Blogs  / February 20, 2013

To seem less elusive, PR changes name to Tom

by Rebekah Iliff

Tom McLeod is the personification of PR.

In other words, if PR were encapsulated in a human being, Tom would be that person. Instead of a crotchety, aging man, unsure as to his ultimate fate (Are we dying? Why is no one responding to my press release dammit!), PR would walk right up to you, ask you how you take your FroYo, tell you you’re pretty and smart and do ya wanna jump on a quick flight to Jersey to meet his mom.

Instantly making you feel like you’re the most valued, engaged, related-to individual on the planet. THE PLANET.

But Tom missed his calling as a PR superhero and instead decided to do the only thing more insane than attempting to get people to communicate adeptly for a living; he became an entrepreneur.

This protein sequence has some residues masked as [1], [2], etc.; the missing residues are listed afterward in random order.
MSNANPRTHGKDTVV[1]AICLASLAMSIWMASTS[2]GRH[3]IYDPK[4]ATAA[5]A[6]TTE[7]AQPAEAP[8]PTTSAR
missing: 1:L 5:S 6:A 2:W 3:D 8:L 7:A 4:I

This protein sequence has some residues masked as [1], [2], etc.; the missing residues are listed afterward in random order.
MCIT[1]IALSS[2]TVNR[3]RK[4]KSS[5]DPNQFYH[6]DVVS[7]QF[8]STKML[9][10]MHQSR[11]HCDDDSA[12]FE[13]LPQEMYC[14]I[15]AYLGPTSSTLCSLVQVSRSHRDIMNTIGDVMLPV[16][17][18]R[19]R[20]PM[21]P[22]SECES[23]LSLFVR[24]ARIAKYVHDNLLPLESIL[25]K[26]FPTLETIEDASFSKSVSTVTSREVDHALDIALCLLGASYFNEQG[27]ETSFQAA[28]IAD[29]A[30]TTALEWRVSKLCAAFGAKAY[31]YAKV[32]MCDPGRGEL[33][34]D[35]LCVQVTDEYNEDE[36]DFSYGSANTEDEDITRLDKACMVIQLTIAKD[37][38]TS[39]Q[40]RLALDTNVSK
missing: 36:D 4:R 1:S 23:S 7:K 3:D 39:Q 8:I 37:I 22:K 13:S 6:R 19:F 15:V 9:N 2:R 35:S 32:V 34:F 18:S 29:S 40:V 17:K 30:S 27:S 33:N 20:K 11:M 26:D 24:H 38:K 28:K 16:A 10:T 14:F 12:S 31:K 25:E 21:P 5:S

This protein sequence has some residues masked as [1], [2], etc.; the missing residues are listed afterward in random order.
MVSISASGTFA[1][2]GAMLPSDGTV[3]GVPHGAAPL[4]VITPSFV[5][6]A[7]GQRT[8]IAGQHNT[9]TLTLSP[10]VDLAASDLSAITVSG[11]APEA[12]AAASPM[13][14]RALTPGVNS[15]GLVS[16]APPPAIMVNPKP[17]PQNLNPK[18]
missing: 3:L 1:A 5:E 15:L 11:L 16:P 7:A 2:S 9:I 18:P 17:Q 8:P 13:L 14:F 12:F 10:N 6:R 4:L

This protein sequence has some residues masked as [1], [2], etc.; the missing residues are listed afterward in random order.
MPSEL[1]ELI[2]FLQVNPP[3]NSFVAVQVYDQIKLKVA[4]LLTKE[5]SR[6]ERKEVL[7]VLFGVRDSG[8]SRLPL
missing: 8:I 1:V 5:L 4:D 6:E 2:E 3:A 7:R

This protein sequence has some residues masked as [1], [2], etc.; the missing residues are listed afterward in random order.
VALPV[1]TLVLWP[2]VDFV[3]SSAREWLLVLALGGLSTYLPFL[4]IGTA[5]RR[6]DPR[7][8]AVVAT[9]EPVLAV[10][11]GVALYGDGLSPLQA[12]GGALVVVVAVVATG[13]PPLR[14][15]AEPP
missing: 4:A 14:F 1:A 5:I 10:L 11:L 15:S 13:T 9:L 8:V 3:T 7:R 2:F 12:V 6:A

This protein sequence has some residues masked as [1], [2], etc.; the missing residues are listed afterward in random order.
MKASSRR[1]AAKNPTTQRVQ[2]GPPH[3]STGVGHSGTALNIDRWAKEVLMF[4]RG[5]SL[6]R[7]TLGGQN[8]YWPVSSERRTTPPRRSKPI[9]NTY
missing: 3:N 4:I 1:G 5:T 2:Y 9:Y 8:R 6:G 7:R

When Tom’s not bopping around the U.S. doing entrepreneurial-slash-changing-the-world type activities, he’s knee deep in startuplandia working on a variety of mobile-related endeavors. These details are less important. What’s more important is his experience and understanding of how startups can use the PR engine to ramp up business, gain customer insights, and more.

So, from PR himself…

How important is PR in terms of emerging startups and the need to gain mindshare and market share, often quickly?

Tom McLeod: I don’t know how important a massive PR campaign is. It’s certainly important to have a lot of the facets of PR handled early on in the “game”. Clear talking points, corporate messaging, and the ability to explain your business to others and not sound like a gushing parent. Having a strong plan for where your end user is going to be and getting your business in front of those eyes should be paramount. I come from a niche web/mobile application space. When we want PR, we identify key opinion leaders that influence our target market and try to get placements and unique stories to them via the appropriate channels. This has shown to be the most efficient (cost + effective) way to get our messaging out during a launch.

When you launched Crosswa.lk, what was the #1 result you saw from PR efforts?